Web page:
John Scholes is a name – if you’re a fan of British and Australian television drama of a certain era – you’ll recognise immediately.
With a CV that almost seems never-ending, John can safely say he’s appeared in some of the most popular, and most loved, productions in television history. We’d like to include Crossroads in that roll call of course!
Here John talks about his time on the Midland soap, and how he was the pivotal part in making the series’ biggest ever event happen.
As the character of Don, how long did you appear in Crossroads? What were the main storylines you were involved in?
Don Westbury appeared in only about half a dozen episodes of Crossroads but was an important character in so far as he was the catalyst in the storyline. He, it was, who precipitated the “marriage of the decade” between Meg (Noele Gordon) and Hugh (John Bentley) by confronting Hugh with serious financial problems back in Australia.
Don was an Aussie business partner and insisted that Hugh return to Oz to sort things out. This gave Hugh the idea of proposing to Meg and to marry in Oz.
How did you get the part in Crossroads?
I got the part of Don after my agent sent me to Birmingham to meet the producer Reg Watson. I was very happy working on Crossroads – especially as I was involved in the episode that was Reg Watson’s final one before going to his native Australia. Though there was sadness among the regulars there was a festive atmosphere with many practical jokes being played on set. One joke involved the cameras coming up on the hairdressing salon to find not Roger Tonge in the chair but one of the PG Tips chimpanzees looking very professional.
How much input did the Scriptwriters give you to your character?
I really can’t recall that the scriptwriters were very involved in rehearsal with my character.
What was it like working “As Live” and did much go wrong?
Working as live had its moments of high anxiety. To my own chagrin, I recall that I fluffed my very first line. Instead of saying to John Bentley “G’day, Hugh”, I said “G’day, Don” – which was my name. I got it right on take two.
What was it like working with such an icon as Noele Gordon?
Working with Noele Gordon was fun but had an element of strangeness – even farce – about it. To explain. In the first week of rehearsal neither I nor anyone else saw Noele as she had an extremely bad cold and confined to her bed. I rehearsed our scenes with her over the telephone.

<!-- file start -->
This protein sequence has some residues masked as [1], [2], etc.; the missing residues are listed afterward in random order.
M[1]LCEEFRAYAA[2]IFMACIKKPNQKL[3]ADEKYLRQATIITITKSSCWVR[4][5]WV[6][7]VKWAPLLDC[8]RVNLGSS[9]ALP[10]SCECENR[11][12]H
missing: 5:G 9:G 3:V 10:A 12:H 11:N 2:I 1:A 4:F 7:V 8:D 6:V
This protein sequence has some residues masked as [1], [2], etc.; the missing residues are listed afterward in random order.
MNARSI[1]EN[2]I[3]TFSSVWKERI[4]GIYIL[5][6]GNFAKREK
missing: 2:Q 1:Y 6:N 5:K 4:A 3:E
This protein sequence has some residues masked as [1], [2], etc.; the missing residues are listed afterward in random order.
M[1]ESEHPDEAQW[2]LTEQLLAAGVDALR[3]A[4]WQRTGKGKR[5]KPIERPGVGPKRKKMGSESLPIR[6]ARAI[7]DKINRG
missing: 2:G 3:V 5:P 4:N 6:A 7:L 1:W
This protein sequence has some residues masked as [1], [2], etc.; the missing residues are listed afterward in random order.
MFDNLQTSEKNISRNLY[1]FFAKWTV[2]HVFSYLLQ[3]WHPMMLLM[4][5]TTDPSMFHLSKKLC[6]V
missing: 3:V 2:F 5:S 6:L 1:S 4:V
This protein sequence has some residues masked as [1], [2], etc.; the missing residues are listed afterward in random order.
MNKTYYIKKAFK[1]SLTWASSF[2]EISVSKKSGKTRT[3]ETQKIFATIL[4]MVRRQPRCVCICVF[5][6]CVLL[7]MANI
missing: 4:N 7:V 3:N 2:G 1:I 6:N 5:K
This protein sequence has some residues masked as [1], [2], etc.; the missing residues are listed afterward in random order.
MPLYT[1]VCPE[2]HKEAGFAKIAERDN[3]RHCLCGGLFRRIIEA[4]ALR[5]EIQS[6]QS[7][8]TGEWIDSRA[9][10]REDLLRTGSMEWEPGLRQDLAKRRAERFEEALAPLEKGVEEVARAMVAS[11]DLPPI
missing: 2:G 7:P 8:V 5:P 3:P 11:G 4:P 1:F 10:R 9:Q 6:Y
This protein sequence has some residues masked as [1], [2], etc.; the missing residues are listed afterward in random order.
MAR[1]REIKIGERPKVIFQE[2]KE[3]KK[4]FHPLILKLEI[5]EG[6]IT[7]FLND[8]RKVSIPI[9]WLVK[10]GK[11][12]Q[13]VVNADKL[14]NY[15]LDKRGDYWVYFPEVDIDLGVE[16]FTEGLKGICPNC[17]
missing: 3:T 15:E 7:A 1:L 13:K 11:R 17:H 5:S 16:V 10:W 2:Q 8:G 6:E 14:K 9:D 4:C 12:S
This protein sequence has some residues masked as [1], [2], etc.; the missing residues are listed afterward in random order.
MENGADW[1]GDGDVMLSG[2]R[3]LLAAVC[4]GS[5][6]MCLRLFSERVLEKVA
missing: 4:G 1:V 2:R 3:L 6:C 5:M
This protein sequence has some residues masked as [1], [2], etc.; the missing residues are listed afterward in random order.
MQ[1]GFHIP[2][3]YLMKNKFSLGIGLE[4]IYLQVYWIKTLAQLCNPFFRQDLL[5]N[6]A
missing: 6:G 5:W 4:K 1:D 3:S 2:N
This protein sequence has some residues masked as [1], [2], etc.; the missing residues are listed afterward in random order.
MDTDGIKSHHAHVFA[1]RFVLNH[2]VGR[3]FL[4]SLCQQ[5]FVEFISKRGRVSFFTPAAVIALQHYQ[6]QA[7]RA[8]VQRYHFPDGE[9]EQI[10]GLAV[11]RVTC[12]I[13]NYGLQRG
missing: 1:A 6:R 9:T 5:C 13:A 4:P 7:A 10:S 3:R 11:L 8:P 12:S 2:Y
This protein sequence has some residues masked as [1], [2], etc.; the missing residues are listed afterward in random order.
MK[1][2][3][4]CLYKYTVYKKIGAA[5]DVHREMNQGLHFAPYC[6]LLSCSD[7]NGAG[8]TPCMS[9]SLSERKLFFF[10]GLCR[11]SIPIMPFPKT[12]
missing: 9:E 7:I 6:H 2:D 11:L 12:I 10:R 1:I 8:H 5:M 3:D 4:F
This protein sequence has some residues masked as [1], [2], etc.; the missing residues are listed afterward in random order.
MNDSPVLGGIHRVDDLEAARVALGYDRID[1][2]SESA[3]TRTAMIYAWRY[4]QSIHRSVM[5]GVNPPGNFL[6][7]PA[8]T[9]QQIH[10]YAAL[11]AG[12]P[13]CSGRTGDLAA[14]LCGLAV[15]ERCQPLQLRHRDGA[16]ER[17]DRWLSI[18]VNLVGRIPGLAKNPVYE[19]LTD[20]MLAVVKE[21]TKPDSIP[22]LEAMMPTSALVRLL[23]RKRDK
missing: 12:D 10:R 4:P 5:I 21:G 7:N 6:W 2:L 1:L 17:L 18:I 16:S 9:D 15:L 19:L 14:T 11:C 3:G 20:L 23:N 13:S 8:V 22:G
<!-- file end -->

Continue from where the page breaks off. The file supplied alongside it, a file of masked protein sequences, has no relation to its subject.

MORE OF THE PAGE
Finally meeting her on filming day I was pleased to find her a great professional and a very friendly lady.
Who was your favourite character?
My favourite character would have to be Amy Turtle – wasn’t she everybody’s?
Who was your favourite actor to work with or watch work?
My favourite actor on set was probably John Bentley as he had a great sense of humour with an infectious and loud laugh. He had a penchant for coming out with “The balloon’s going up” every five minutes or so and laughing like a drain. I never knew what it referred to but it certainly amused me. [see John Bentley’s Interview here for the explanation!]
How did you come to leave the show?
I left the show as my contract was up and Don had done his job ie, getting Hugh and Meg to the alter.
You have appeared in many great shows over the years, what was it like working on The Young Doctors in Australia compared to Crossroads in Birmingham?
I was fortunate enough to work on other series of Reg Watson in Australia including The Restless Years. The scenes I was in for that series (and for Young Doctors and Lovejoy etc) were all on location without the usual studio.
Did you ever watch Crossroads after you left?
I was rarely able to watch Crossroads as I was invariably “on the road” doing theatre work and then in Oz where the show isn’t shown.
What have you been up to since leaving Crossroads?
Since working on Crossroads all those many years ago I have appeared in a great many UK television series including Lovejoy, Van der Valk, Special Branch, Z-Cars etc. As well as Australian shows such as Water Rats, Homicide,Contrabandists etc. Mostly I have done theatre in UK, Australia, Germany, Slovakia etc. Back in the early nineties I worked with Shona Lindsay in a stage musical called Bernard Tropp and the Unfinished Musical. Shona had been a regular in Crossroads. She is about to surface in Seven Brides for Seven Brothers soon in the West End.
Interview conducted by Mike Garrett for the Crossroads Fan Club. With thanks to Darren Gray.